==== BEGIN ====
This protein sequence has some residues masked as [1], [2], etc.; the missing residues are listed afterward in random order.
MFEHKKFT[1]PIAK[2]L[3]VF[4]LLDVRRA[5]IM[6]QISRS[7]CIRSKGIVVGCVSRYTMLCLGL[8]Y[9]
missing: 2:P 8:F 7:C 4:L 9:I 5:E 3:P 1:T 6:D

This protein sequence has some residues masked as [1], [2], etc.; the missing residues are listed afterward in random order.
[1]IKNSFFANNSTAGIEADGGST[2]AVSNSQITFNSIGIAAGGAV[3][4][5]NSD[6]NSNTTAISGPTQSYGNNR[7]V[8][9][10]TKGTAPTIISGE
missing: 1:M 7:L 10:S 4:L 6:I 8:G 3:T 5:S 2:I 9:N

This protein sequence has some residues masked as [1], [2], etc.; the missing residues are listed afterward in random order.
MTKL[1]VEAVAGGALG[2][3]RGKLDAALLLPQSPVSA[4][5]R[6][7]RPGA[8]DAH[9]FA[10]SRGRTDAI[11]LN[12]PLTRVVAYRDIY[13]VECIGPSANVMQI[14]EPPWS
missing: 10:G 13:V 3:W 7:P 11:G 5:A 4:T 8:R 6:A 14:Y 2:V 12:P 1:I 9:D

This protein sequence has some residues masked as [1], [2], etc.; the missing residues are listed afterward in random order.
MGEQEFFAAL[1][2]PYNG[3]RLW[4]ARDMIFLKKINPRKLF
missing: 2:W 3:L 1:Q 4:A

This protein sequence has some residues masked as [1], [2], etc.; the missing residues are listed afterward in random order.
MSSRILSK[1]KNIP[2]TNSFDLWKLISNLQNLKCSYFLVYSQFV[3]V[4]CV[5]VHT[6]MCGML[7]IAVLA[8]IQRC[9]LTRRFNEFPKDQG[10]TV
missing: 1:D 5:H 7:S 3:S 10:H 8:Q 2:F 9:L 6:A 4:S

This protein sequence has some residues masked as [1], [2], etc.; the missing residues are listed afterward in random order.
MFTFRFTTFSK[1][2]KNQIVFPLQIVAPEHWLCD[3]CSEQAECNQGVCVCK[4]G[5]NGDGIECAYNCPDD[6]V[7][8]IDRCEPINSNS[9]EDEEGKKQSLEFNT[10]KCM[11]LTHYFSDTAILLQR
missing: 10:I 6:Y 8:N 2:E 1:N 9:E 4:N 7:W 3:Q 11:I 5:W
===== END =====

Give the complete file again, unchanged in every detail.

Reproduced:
This protein sequence has some residues masked as [1], [2], etc.; the missing residues are listed afterward in random order.
MFEHKKFT[1]PIAK[2]L[3]VF[4]LLDVRRA[5]IM[6]QISRS[7]CIRSKGIVVGCVSRYTMLCLGL[8]Y[9]
missing: 2:P 8:F 7:C 4:L 9:I 5:E 3:P 1:T 6:D

This protein sequence has some residues masked as [1], [2], etc.; the missing residues are listed afterward in random order.
[1]IKNSFFANNSTAGIEADGGST[2]AVSNSQITFNSIGIAAGGAV[3][4][5]NSD[6]NSNTTAISGPTQSYGNNR[7]V[8][9][10]TKGTAPTIISGE
missing: 1:M 7:L 10:S 4:L 6:I 8:G 3:T 5:S 2:I 9:N

This protein sequence has some residues masked as [1], [2], etc.; the missing residues are listed afterward in random order.
MTKL[1]VEAVAGGALG[2][3]RGKLDAALLLPQSPVSA[4][5]R[6][7]RPGA[8]DAH[9]FA[10]SRGRTDAI[11]LN[12]PLTRVVAYRDIY[13]VECIGPSANVMQI[14]EPPWS
missing: 10:G 13:V 3:W 7:P 11:G 5:A 4:T 8:R 6:A 14:Y 2:V 12:P 1:I 9:D

This protein sequence has some residues masked as [1], [2], etc.; the missing residues are listed afterward in random order.
MGEQEFFAAL[1][2]PYNG[3]RLW[4]ARDMIFLKKINPRKLF
missing: 2:W 3:L 1:Q 4:A

This protein sequence has some residues masked as [1], [2], etc.; the missing residues are listed afterward in random order.
MSSRILSK[1]KNIP[2]TNSFDLWKLISNLQNLKCSYFLVYSQFV[3]V[4]CV[5]VHT[6]MCGML[7]IAVLA[8]IQRC[9]LTRRFNEFPKDQG[10]TV
missing: 1:D 5:H 7:S 3:S 10:H 8:Q 2:F 9:L 6:A 4:S

This protein sequence has some residues masked as [1], [2], etc.; the missing residues are listed afterward in random order.
MFTFRFTTFSK[1][2]KNQIVFPLQIVAPEHWLCD[3]CSEQAECNQGVCVCK[4]G[5]NGDGIECAYNCPDD[6]V[7][8]IDRCEPINSNS[9]EDEEGKKQSLEFNT[10]KCM[11]LTHYFSDTAILLQR
missing: 10:I 6:Y 8:N 2:E 1:N 9:E 4:N 7:W 3:Q 11:I 5:W